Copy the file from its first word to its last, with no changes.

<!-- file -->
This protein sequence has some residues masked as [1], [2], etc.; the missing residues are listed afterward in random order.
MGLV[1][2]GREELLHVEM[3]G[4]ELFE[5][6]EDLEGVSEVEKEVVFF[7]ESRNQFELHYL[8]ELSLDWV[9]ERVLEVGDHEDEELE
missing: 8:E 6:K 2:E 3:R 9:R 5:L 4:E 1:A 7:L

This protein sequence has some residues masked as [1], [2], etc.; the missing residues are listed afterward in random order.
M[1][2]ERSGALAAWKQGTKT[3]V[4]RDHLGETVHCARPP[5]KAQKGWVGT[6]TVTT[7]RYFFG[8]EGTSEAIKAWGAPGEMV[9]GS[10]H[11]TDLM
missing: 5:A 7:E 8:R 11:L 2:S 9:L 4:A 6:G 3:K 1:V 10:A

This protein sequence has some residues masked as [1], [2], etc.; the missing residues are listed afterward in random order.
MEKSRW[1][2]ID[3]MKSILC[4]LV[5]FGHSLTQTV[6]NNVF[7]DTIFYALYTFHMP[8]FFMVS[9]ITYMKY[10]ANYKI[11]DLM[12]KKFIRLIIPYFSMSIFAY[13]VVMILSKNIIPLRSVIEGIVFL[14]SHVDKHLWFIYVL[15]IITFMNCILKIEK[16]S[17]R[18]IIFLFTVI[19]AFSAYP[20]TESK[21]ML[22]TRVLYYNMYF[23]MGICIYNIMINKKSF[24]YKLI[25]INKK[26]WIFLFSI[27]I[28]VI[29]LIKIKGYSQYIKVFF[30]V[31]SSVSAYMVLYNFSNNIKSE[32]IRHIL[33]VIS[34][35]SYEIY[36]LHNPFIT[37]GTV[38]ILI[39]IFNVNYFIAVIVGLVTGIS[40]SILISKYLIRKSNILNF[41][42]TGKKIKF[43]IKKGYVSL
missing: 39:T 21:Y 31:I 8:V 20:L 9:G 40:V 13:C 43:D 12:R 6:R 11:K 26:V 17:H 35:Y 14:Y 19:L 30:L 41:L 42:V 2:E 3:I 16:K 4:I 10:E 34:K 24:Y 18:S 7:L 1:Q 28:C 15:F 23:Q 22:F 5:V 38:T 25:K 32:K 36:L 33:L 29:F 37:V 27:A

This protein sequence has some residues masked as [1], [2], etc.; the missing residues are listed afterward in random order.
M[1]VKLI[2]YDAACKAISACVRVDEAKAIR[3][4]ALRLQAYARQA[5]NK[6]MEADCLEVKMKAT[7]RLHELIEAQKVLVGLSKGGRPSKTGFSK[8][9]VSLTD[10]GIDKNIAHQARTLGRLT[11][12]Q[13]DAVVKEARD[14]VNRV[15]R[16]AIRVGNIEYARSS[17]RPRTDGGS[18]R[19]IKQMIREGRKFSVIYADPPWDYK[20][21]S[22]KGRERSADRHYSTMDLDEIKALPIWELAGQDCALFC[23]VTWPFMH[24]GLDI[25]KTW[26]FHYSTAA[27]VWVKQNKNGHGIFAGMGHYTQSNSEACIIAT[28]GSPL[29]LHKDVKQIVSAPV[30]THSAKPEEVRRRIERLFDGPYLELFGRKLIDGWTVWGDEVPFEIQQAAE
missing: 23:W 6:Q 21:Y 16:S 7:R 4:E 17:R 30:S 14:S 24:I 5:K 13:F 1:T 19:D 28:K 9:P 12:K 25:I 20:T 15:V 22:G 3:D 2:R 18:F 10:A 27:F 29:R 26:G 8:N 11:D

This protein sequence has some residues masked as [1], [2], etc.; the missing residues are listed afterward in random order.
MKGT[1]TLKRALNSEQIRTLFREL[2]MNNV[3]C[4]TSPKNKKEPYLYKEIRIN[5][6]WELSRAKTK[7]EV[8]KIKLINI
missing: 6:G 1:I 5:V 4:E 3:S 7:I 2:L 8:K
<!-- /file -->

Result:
This protein sequence has some residues masked as [1], [2], etc.; the missing residues are listed afterward in random order.
MGLV[1][2]GREELLHVEM[3]G[4]ELFE[5][6]EDLEGVSEVEKEVVFF[7]ESRNQFELHYL[8]ELSLDWV[9]ERVLEVGDHEDEELE
missing: 8:E 6:K 2:E 3:R 9:R 5:L 4:E 1:A 7:L

This protein sequence has some residues masked as [1], [2], etc.; the missing residues are listed afterward in random order.
M[1][2]ERSGALAAWKQGTKT[3]V[4]RDHLGETVHCARPP[5]KAQKGWVGT[6]TVTT[7]RYFFG[8]EGTSEAIKAWGAPGEMV[9]GS[10]H[11]TDLM
missing: 5:A 7:E 8:R 11:L 2:S 9:L 4:A 6:G 3:K 1:V 10:A

This protein sequence has some residues masked as [1], [2], etc.; the missing residues are listed afterward in random order.
MEKSRW[1][2]ID[3]MKSILC[4]LV[5]FGHSLTQTV[6]NNVF[7]DTIFYALYTFHMP[8]FFMVS[9]ITYMKY[10]ANYKI[11]DLM[12]KKFIRLIIPYFSMSIFAY[13]VVMILSKNIIPLRSVIEGIVFL[14]SHVDKHLWFIYVL[15]IITFMNCILKIEK[16]S[17]R[18]IIFLFTVI[19]AFSAYP[20]TESK[21]ML[22]TRVLYYNMYF[23]MGICIYNIMINKKSF[24]YKLI[25]INKK[26]WIFLFSI[27]I[28]VI[29]LIKIKGYSQYIKVFF[30]V[31]SSVSAYMVLYNFSNNIKSE[32]IRHIL[33]VIS[34][35]SYEIY[36]LHNPFIT[37]GTV[38]ILI[39]IFNVNYFIAVIVGLVTGIS[40]SILISKYLIRKSNILNF[41][42]TGKKIKF[43]IKKGYVSL
missing: 39:T 21:Y 31:I 8:V 20:L 9:G 40:V 13:C 43:D 12:R 6:R 11:K 26:V 17:H 35:Y 14:Y 19:L 30:L 41:L 42:V 2:E 3:I 16:K 4:I 10:E 34:K 24:Y 18:S 7:L 1:Q 28:C 15:F 23:Q 22:F 5:V 38:T 25:K 32:K 36:L 33:L 29:F 37:V 27:A

This protein sequence has some residues masked as [1], [2], etc.; the missing residues are listed afterward in random order.
M[1]VKLI[2]YDAACKAISACVRVDEAKAIR[3][4]ALRLQAYARQA[5]NK[6]MEADCLEVKMKAT[7]RLHELIEAQKVLVGLSKGGRPSKTGFSK[8][9]VSLTD[10]GIDKNIAHQARTLGRLT[11][12]Q[13]DAVVKEARD[14]VNRV[15]R[16]AIRVGNIEYARSS[17]RPRTDGGS[18]R[19]IKQMIREGRKFSVIYADPPWDYK[20][21]S[22]KGRERSADRHYSTMDLDEIKALPIWELAGQDCALFC[23]VTWPFMH[24]GLDI[25]KTW[26]FHYSTAA[27]VWVKQNKNGHGIFAGMGHYTQSNSEACIIAT[28]GSPL[29]LHKDVKQIVSAPV[30]THSAKPEEVRRRIERLFDGPYLELFGRKLIDGWTVWGDEVPFEIQQAAE
missing: 23:W 6:Q 21:Y 16:S 7:R 4:E 17:R 30:S 14:S 24:I 5:K 13:F 1:T 19:D 28:K 9:P 12:K 25:I 20:T 15:V 22:G 3:D 2:R 18:F 10:A 27:F 29:R 26:G 8:N 11:D

This protein sequence has some residues masked as [1], [2], etc.; the missing residues are listed afterward in random order.
MKGT[1]TLKRALNSEQIRTLFREL[2]MNNV[3]C[4]TSPKNKKEPYLYKEIRIN[5][6]WELSRAKTK[7]EV[8]KIKLINI
missing: 6:G 1:I 5:V 4:E 3:S 7:I 2:L 8:K